Pretty damn good. Vodafone Japan’s market share of mobile subscribers had crumbled below 17% in 2006 when SoftBank (SFTBY) swooped it up. This is what SoftBank’s share of Japan’s new mobile subscribers looked like in fiscal 2010 and 2011:

Source: SoftBank

The point here is that not only did SoftBank manage to grab a lead in signing new mobile subscribers back in 2007 — right after it had acquired the ailing Vodafone Japan — it also managed to maintain that lead years later, all the way through 2010 and 2011.

So you could argue that SoftBank’s ability to smack down bigger rivals like NTT-DoCoMo and KDDI did not hinge on the one-time surprise attack it staged in 2007. SoftBank has been able to keep its bigger rivals on the defensive through half a decade, introducing a variety of new pricing and marketing strategies.

If SoftBank does acquire Sprint (S) and/or Clearwire (CLWR), the obvious U.S. analogs to NTT-DoCoMo would be AT&T (T) and Verizon (VZ).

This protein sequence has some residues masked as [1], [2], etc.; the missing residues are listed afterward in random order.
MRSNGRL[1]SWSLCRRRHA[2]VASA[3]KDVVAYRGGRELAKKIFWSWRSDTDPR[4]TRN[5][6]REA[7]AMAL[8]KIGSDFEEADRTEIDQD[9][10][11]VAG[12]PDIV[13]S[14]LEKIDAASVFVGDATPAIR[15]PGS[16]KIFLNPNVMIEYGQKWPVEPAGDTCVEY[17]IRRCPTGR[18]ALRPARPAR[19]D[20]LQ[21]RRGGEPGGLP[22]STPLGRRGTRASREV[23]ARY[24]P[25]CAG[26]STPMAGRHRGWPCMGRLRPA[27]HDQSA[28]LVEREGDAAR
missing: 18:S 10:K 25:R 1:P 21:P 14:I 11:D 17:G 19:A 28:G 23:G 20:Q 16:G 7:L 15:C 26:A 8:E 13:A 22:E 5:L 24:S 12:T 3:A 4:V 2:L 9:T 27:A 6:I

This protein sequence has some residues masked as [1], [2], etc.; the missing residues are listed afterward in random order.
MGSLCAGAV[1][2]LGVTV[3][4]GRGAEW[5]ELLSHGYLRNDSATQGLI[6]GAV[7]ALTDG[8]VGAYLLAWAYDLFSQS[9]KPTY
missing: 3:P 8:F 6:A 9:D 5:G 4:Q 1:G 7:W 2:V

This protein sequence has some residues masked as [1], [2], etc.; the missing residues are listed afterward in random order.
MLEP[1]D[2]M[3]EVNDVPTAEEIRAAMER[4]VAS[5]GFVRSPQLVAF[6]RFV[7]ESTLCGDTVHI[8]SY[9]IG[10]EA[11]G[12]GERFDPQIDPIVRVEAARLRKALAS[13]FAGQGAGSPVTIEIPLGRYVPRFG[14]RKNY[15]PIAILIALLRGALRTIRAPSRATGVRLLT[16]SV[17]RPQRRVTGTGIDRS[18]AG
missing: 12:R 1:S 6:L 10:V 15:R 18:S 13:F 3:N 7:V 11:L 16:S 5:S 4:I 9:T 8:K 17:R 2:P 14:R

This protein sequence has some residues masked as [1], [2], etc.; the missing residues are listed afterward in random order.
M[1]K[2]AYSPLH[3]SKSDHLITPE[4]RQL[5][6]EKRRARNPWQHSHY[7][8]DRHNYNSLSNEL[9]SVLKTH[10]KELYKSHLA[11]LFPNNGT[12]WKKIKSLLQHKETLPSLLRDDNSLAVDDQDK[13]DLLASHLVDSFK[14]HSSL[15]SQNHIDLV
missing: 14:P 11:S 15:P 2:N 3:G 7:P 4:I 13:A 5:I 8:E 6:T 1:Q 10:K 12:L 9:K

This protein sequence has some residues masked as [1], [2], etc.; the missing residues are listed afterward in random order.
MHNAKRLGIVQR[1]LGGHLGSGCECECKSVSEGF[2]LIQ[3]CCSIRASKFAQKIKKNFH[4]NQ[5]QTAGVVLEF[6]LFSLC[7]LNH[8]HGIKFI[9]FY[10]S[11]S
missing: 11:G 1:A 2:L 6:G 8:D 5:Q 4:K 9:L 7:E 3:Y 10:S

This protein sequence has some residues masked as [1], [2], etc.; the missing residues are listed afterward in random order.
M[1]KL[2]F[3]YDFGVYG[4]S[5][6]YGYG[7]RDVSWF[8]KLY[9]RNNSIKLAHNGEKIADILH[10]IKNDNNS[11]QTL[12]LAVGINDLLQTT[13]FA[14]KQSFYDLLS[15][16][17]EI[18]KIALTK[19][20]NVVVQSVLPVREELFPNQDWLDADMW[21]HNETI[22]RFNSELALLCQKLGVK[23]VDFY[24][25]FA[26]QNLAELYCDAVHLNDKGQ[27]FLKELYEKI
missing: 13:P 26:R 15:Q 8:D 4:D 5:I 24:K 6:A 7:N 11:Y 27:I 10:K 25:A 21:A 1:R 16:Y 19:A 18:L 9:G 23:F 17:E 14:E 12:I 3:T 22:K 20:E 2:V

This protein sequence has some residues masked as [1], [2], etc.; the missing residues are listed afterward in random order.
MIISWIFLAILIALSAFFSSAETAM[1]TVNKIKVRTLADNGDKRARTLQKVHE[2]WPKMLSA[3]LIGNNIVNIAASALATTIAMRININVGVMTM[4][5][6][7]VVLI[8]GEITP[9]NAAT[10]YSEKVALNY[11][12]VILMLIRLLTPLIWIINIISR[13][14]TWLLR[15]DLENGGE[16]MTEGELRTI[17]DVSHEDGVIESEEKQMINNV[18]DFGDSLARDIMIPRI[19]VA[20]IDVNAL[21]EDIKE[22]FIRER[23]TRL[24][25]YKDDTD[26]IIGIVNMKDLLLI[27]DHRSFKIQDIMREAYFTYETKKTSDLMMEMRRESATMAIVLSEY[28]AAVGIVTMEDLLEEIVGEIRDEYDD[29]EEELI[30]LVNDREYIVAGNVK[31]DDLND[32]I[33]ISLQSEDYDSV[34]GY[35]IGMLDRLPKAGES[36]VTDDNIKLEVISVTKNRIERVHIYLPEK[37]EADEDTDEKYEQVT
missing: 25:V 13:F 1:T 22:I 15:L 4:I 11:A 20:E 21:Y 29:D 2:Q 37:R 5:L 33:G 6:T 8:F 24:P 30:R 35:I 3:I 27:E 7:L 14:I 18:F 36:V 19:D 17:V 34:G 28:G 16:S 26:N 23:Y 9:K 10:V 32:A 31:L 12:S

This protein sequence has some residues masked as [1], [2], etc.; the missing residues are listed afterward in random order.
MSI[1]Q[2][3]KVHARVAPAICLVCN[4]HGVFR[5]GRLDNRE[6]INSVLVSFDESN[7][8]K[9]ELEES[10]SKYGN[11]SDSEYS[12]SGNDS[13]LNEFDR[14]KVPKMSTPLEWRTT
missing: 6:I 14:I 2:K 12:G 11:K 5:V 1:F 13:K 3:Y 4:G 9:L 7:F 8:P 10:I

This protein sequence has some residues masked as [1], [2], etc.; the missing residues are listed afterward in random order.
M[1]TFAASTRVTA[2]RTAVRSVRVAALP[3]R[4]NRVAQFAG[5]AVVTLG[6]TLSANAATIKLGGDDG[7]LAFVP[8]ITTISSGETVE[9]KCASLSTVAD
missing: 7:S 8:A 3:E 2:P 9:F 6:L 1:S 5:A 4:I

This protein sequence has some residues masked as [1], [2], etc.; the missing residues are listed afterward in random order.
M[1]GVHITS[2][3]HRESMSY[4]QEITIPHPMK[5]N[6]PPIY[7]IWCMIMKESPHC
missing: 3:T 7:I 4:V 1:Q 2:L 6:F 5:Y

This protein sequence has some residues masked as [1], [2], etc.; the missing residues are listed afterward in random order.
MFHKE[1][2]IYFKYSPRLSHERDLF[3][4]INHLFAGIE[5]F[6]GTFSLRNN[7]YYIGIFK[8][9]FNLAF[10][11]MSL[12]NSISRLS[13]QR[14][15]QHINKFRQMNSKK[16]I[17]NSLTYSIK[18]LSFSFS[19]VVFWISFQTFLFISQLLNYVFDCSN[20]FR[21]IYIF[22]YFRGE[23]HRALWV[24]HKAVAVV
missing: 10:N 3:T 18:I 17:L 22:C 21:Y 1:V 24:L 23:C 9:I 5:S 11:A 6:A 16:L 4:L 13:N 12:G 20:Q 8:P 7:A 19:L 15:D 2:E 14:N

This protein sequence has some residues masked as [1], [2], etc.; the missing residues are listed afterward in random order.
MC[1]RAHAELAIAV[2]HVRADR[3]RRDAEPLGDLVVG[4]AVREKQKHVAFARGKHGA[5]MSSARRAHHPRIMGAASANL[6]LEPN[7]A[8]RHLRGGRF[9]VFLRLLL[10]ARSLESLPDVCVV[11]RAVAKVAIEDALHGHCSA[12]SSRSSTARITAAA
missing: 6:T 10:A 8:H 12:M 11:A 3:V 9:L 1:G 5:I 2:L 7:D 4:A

Japan is a hard, hard mobile market. In mid-2011, the mobile ARPU was declining at a hair-raising -5.9% pace industry-wide. Yet as NTT-DoCoMo’s ARPU fell by -4.4% in the second quarter that year, SoftBank’s ARPU rose by 1.9%. In 2011, SoftBank had $6 lower ARPU than the industry-wide average of $58 in Japan. So SoftBank is used to play the scrappy underdog — and it has demonstrated the ability to pull down the ARPU of the leading operator while delivering modest ARPU increase of its own.

Of course, AT&T’s ARPU level is now approaching $65. Its iPhone subscriber ARPU levitates around $100 after the recent moves to eliminate cheap texting and voice buckets.

One could argue that AT&T bears more than a passing resemblance to the vain and plump NTT-DoCoMo back in 2006.